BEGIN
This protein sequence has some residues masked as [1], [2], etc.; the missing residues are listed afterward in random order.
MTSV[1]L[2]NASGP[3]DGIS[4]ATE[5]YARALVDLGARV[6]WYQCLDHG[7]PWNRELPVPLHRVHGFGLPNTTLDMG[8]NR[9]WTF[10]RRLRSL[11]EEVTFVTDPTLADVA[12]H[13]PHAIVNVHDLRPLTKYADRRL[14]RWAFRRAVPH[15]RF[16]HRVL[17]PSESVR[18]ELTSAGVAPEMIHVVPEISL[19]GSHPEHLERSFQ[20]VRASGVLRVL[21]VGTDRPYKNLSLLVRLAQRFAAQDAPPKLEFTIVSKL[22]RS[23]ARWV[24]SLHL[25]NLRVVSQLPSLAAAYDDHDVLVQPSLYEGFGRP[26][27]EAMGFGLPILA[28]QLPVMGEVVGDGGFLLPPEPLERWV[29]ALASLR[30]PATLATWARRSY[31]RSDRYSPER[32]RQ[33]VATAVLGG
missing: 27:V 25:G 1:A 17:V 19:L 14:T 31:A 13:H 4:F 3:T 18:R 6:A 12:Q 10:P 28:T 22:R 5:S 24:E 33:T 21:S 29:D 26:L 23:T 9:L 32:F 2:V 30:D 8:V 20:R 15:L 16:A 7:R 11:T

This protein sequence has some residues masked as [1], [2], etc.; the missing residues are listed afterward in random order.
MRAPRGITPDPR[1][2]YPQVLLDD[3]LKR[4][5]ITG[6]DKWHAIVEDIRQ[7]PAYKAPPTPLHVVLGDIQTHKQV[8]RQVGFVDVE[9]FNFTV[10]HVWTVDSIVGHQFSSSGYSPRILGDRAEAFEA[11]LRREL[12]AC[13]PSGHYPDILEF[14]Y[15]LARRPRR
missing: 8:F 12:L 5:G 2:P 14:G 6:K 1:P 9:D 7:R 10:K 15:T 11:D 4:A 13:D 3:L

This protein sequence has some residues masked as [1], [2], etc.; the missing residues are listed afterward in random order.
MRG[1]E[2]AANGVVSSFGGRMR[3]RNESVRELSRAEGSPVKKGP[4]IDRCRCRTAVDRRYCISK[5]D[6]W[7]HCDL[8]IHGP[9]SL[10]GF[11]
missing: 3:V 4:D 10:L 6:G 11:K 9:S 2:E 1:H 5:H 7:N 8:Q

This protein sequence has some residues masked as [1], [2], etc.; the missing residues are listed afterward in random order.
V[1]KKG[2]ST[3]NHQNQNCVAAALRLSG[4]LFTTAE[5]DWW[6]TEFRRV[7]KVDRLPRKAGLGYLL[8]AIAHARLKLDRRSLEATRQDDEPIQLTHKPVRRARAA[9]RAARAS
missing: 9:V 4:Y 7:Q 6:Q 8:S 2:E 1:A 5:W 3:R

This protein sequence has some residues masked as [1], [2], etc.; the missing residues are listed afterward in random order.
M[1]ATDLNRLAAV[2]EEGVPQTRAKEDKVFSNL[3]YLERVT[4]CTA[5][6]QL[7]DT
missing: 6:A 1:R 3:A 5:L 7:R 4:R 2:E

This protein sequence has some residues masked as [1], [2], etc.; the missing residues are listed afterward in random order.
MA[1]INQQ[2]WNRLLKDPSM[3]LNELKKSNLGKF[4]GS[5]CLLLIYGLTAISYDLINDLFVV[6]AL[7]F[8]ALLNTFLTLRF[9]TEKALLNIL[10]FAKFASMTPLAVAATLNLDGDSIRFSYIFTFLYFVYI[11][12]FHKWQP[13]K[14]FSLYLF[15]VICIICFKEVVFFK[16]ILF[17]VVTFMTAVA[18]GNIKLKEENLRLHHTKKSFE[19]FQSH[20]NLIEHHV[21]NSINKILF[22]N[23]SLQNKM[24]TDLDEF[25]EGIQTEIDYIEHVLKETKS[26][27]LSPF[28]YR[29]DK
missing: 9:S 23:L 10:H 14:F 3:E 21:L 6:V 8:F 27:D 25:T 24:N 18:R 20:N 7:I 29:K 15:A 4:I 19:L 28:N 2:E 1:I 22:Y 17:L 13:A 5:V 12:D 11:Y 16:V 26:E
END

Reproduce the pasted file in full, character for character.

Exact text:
This protein sequence has some residues masked as [1], [2], etc.; the missing residues are listed afterward in random order.
MTSV[1]L[2]NASGP[3]DGIS[4]ATE[5]YARALVDLGARV[6]WYQCLDHG[7]PWNRELPVPLHRVHGFGLPNTTLDMG[8]NR[9]WTF[10]RRLRSL[11]EEVTFVTDPTLADVA[12]H[13]PHAIVNVHDLRPLTKYADRRL[14]RWAFRRAVPH[15]RF[16]HRVL[17]PSESVR[18]ELTSAGVAPEMIHVVPEISL[19]GSHPEHLERSFQ[20]VRASGVLRVL[21]VGTDRPYKNLSLLVRLAQRFAAQDAPPKLEFTIVSKL[22]RS[23]ARWV[24]SLHL[25]NLRVVSQLPSLAAAYDDHDVLVQPSLYEGFGRP[26][27]EAMGFGLPILA[28]QLPVMGEVVGDGGFLLPPEPLERWV[29]ALASLR[30]PATLATWARRSY[31]RSDRYSPER[32]RQ[33]VATAVLGG
missing: 27:V 25:G 1:A 17:V 19:L 14:T 31:A 13:H 4:F 3:T 18:R 6:A 12:Q 10:P 28:T 22:R 5:S 24:E 33:T 21:S 29:D 26:L 23:T 9:L 32:F 2:V 30:D 8:V 20:R 15:L 16:A 7:R 11:T

This protein sequence has some residues masked as [1], [2], etc.; the missing residues are listed afterward in random order.
MRAPRGITPDPR[1][2]YPQVLLDD[3]LKR[4][5]ITG[6]DKWHAIVEDIRQ[7]PAYKAPPTPLHVVLGDIQTHKQV[8]RQVGFVDVE[9]FNFTV[10]HVWTVDSIVGHQFSSSGYSPRILGDRAEAFEA[11]LRREL[12]AC[13]PSGHYPDILEF[14]Y[15]LARRPRR
missing: 8:F 12:L 5:G 2:P 14:G 6:K 1:P 9:D 7:R 10:K 15:T 11:D 4:A 13:D 3:L

This protein sequence has some residues masked as [1], [2], etc.; the missing residues are listed afterward in random order.
MRG[1]E[2]AANGVVSSFGGRMR[3]RNESVRELSRAEGSPVKKGP[4]IDRCRCRTAVDRRYCISK[5]D[6]W[7]HCDL[8]IHGP[9]SL[10]GF[11]
missing: 3:V 4:D 10:L 6:G 11:K 9:S 2:E 1:H 5:H 7:N 8:Q

This protein sequence has some residues masked as [1], [2], etc.; the missing residues are listed afterward in random order.
V[1]KKG[2]ST[3]NHQNQNCVAAALRLSG[4]LFTTAE[5]DWW[6]TEFRRV[7]KVDRLPRKAGLGYLL[8]AIAHARLKLDRRSLEATRQDDEPIQLTHKPVRRARAA[9]RAARAS
missing: 9:V 4:Y 7:Q 6:Q 8:S 2:E 1:A 5:W 3:R

This protein sequence has some residues masked as [1], [2], etc.; the missing residues are listed afterward in random order.
M[1]ATDLNRLAAV[2]EEGVPQTRAKEDKVFSNL[3]YLERVT[4]CTA[5][6]QL[7]DT
missing: 6:A 1:R 3:A 5:L 7:R 4:R 2:E

This protein sequence has some residues masked as [1], [2], etc.; the missing residues are listed afterward in random order.
MA[1]INQQ[2]WNRLLKDPSM[3]LNELKKSNLGKF[4]GS[5]CLLLIYGLTAISYDLINDLFVV[6]AL[7]F[8]ALLNTFLTLRF[9]TEKALLNIL[10]FAKFASMTPLAVAATLNLDGDSIRFSYIFTFLYFVYI[11][12]FHKWQP[13]K[14]FSLYLF[15]VICIICFKEVVFFK[16]ILF[17]VVTFMTAVA[18]GNIKLKEENLRLHHTKKSFE[19]FQSH[20]NLIEHHV[21]NSINKILF[22]N[23]SLQNKM[24]TDLDEF[25]EGIQTEIDYIEHVLKETKS[26][27]LSPF[28]YR[29]DK
missing: 9:S 23:L 10:H 14:F 3:E 21:L 6:V 8:F 27:D 25:T 24:N 18:R 20:N 7:I 29:K 15:A 4:I 19:L 28:N 2:E 1:I 22:Y 17:L 13:A 5:V 12:D 11:Y 16:V 26:E